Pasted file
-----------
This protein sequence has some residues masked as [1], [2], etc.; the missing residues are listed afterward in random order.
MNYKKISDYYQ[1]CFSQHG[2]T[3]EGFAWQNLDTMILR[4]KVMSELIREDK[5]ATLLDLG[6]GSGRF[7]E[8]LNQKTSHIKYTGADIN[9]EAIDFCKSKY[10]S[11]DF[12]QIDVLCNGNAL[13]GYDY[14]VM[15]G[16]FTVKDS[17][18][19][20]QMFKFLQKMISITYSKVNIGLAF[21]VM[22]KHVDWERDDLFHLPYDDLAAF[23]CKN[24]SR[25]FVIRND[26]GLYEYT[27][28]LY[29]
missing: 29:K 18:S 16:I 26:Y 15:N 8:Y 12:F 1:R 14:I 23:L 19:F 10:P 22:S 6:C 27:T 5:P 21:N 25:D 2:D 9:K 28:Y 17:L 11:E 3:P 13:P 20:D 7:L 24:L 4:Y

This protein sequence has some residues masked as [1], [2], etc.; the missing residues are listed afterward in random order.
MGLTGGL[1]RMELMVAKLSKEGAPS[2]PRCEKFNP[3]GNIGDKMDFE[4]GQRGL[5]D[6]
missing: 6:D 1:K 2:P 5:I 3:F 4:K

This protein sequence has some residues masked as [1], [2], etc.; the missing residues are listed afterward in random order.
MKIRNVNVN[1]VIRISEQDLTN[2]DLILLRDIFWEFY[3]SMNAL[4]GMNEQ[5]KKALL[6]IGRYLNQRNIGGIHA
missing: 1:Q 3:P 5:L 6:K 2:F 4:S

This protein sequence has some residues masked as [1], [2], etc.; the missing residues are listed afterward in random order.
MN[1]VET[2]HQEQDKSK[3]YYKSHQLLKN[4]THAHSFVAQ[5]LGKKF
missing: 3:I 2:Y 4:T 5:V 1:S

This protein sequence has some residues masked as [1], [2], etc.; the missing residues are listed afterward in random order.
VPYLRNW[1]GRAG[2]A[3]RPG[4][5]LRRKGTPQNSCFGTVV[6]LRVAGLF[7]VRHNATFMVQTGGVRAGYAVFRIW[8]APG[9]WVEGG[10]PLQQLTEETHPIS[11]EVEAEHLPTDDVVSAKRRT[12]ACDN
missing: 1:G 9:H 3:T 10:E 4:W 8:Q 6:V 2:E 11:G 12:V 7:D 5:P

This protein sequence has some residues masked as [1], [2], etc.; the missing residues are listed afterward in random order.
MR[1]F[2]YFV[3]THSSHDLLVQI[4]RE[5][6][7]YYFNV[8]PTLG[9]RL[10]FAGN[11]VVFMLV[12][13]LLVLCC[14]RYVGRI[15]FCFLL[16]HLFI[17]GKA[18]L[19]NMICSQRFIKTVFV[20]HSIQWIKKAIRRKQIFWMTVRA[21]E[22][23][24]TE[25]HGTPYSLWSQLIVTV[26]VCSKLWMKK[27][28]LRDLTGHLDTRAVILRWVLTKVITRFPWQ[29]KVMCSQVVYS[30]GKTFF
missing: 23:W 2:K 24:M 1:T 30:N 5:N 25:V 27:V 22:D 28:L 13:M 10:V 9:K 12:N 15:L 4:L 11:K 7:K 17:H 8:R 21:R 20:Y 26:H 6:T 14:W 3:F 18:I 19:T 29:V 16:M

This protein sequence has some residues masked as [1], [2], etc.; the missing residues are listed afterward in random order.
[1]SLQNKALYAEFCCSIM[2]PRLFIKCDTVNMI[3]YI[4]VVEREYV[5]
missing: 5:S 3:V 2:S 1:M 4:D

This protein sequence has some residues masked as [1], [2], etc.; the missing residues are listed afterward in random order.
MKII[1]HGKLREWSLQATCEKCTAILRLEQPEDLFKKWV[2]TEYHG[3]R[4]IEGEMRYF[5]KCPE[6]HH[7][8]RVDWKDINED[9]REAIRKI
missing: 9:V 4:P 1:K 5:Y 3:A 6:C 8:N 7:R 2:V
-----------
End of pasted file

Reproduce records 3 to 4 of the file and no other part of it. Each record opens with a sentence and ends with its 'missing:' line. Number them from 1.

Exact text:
This protein sequence has some residues masked as [1], [2], etc.; the missing residues are listed afterward in random order.
MKIRNVNVN[1]VIRISEQDLTN[2]DLILLRDIFWEFY[3]SMNAL[4]GMNEQ[5]KKALL[6]IGRYLNQRNIGGIHA
missing: 1:Q 3:P 5:L 6:K 2:F 4:S

This protein sequence has some residues masked as [1], [2], etc.; the missing residues are listed afterward in random order.
MN[1]VET[2]HQEQDKSK[3]YYKSHQLLKN[4]THAHSFVAQ[5]LGKKF
missing: 3:I 2:Y 4:T 5:V 1:S